Oil Prices Plummet as Iran Nuclear Deal Appears ‘Imminent’– Oil prices fell sharply on Monday on reports suggesting that Iran and Western countries were close to striking a deal that would lift sanctions on crude supply from the West Asian nation. 

West Texas Intermediate futures, the U.S. crude benchmark, sank over 1% to $89.39 a barrel, while London-traded Brent oil futures fell 0.5% to $95.59 a barrel by 20:01 ET (0002 GMT).

Qatar news organization Al Jazeera reported over the weekend that an Iran Nuclear deal was ‘imminent,’ while other reports said Tehran was ready to drop its demand that the Islamic Revolutionary Guard Corps be removed from the U.S. State Department’s List of Foreign Terrorist Organizations.

Iran’s demand for the corps was a major sticking point for the deal, and had so far impeded negotiations with the U.S., which were facilitated by the European Union.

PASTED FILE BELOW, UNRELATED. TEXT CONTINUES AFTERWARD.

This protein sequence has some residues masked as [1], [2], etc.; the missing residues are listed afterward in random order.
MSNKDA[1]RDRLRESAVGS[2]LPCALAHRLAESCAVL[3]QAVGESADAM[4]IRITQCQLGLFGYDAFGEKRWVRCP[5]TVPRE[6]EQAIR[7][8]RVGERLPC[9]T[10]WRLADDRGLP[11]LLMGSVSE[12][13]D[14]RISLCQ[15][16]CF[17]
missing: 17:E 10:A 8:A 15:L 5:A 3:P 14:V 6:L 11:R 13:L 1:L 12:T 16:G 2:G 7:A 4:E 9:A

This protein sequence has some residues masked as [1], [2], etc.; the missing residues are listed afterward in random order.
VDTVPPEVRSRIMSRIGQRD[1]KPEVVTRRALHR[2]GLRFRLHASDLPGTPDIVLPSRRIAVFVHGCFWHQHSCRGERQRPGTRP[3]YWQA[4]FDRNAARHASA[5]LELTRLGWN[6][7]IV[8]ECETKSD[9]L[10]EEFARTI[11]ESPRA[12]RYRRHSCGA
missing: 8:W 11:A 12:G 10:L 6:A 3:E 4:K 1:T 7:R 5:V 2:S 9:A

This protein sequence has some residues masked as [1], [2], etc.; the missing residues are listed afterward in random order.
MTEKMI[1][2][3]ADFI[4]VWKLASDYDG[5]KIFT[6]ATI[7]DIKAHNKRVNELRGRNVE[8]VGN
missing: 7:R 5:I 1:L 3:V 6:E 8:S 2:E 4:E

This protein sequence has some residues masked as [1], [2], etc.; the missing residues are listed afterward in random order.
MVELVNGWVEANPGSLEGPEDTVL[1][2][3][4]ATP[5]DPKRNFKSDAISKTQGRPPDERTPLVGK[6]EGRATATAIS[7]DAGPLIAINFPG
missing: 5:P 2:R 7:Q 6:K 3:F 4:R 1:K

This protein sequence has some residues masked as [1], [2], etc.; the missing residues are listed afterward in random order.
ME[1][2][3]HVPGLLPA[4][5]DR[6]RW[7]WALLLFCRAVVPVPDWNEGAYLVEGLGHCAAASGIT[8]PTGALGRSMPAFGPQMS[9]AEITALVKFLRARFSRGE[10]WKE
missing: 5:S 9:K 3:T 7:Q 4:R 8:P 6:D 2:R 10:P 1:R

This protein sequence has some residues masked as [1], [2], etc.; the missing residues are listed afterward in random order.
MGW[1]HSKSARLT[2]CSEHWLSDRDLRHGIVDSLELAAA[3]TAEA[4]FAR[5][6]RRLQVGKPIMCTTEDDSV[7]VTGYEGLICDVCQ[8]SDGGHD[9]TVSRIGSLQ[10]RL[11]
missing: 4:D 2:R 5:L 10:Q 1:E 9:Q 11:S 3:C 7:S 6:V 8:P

The signing of a deal will see the lifting of sanctions on 17 Iranian banks and 150 economic institutions, Al Jazeera reported. Tehran will also be permitted to export 50 million barrels of oil per day in four months of signing the deal.

The move is expected to release over 1 million barrels of oil per day of supply immediately into the market- which portends a negative reaction from oil prices.

But this increase in supply could spur measures from the Organization of Petroleum Exporting Countries to curb production. Speculation over supply cuts had boosted oil prices late last week, although they still ended the week negative.

Concerns over slowing global economic activity dragged oil prices to six-month lows in recent weeks, as traders feared a demand crunch stemming from a recession. Signs of economic duress in major importer China have been of particular concern for oil markets. The Chinese economy is struggling to weather a series of COVID lockdowns this year, stemming from Beijing’s strict zero-COVID policy.

Still, U.S. crude inventory data last week suggested that demand was recovering from a lull in the world’s largest economy. But further tightening of monetary conditions by the Federal Reserve could quash such a recovery.


About the author

Related Post

Leave a comment

Your email address will not be published. Required fields are marked *